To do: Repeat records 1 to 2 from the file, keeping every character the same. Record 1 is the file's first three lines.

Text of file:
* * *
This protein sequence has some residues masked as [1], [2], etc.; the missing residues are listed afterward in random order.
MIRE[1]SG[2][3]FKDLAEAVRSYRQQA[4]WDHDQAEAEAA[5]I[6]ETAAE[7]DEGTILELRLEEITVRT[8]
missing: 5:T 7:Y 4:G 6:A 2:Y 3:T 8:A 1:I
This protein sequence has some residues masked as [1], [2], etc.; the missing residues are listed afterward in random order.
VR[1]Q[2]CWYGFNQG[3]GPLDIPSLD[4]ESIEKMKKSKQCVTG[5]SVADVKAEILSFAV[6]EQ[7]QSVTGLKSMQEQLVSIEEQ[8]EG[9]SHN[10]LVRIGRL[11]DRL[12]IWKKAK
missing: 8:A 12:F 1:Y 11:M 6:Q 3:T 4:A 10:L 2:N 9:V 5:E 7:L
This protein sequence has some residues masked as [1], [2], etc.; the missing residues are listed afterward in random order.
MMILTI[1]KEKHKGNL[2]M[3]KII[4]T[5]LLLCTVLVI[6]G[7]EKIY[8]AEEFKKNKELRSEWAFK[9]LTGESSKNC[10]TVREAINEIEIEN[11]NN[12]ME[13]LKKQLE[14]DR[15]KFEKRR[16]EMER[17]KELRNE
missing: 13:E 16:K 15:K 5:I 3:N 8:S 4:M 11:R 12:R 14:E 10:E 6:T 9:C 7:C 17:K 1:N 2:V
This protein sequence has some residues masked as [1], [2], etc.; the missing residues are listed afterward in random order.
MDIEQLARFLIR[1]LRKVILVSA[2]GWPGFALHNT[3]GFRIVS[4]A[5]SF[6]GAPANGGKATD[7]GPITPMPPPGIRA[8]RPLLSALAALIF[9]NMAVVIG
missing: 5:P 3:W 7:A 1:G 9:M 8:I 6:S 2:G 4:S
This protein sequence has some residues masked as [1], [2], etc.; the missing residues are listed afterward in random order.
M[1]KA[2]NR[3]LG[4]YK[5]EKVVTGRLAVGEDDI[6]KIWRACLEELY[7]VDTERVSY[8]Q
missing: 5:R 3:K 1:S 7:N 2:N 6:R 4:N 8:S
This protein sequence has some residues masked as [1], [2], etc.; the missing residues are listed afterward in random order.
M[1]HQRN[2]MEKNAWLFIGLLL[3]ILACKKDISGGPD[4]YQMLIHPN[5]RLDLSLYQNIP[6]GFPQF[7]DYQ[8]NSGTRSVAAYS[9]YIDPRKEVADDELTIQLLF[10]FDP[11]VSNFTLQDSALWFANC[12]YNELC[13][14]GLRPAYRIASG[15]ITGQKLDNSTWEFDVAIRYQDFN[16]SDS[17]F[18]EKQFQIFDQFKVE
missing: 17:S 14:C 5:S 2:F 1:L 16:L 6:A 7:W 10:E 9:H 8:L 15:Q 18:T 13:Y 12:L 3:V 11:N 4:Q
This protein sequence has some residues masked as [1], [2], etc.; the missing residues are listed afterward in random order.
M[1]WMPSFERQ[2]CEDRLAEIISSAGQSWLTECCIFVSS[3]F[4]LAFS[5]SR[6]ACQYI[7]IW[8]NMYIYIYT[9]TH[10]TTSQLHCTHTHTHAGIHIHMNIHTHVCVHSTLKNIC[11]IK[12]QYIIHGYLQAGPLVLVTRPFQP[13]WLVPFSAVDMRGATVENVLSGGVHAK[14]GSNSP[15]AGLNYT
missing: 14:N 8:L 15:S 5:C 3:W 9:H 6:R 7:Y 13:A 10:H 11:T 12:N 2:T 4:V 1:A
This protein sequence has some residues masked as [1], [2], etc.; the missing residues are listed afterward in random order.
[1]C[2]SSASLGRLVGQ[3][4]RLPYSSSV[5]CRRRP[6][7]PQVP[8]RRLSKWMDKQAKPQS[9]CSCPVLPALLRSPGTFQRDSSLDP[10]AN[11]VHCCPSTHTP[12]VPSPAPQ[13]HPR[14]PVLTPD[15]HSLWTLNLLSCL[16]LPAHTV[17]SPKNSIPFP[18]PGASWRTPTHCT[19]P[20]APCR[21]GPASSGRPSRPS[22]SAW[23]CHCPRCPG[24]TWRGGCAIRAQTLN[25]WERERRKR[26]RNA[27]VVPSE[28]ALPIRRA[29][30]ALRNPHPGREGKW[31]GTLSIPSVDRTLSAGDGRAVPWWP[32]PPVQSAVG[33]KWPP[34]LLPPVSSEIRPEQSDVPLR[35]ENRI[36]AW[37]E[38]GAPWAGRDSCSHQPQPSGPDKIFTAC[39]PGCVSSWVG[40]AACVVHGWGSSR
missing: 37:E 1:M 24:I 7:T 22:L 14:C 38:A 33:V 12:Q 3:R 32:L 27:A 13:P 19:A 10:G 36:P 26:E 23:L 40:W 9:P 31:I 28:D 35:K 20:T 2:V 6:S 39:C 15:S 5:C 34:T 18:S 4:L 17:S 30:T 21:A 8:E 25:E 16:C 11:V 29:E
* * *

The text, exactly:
This protein sequence has some residues masked as [1], [2], etc.; the missing residues are listed afterward in random order.
MIRE[1]SG[2][3]FKDLAEAVRSYRQQA[4]WDHDQAEAEAA[5]I[6]ETAAE[7]DEGTILELRLEEITVRT[8]
missing: 5:T 7:Y 4:G 6:A 2:Y 3:T 8:A 1:I
This protein sequence has some residues masked as [1], [2], etc.; the missing residues are listed afterward in random order.
VR[1]Q[2]CWYGFNQG[3]GPLDIPSLD[4]ESIEKMKKSKQCVTG[5]SVADVKAEILSFAV[6]EQ[7]QSVTGLKSMQEQLVSIEEQ[8]EG[9]SHN[10]LVRIGRL[11]DRL[12]IWKKAK
missing: 8:A 12:F 1:Y 11:M 6:Q 3:T 4:A 10:L 2:N 9:V 5:E 7:L